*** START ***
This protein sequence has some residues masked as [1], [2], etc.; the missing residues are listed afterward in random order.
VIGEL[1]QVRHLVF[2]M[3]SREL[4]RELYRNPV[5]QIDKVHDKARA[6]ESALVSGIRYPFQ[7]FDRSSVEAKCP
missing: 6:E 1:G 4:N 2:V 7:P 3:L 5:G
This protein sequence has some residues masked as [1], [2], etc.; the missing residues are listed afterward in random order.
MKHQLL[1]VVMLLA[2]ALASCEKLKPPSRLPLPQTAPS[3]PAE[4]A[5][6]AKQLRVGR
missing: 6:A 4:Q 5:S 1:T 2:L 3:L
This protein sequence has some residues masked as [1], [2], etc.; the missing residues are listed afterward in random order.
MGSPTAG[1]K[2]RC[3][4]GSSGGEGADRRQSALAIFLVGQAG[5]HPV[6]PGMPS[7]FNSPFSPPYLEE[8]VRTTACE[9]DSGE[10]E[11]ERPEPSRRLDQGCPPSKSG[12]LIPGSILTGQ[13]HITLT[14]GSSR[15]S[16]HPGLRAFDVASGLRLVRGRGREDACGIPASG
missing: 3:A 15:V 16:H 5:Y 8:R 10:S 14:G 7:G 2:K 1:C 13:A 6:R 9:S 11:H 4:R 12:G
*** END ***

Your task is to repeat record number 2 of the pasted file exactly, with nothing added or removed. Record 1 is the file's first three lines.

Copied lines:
This protein sequence has some residues masked as [1], [2], etc.; the missing residues are listed afterward in random order.
MKHQLL[1]VVMLLA[2]ALASCEKLKPPSRLPLPQTAPS[3]PAE[4]A[5][6]AKQLRVGR
missing: 6:A 4:Q 5:S 1:T 2:L 3:L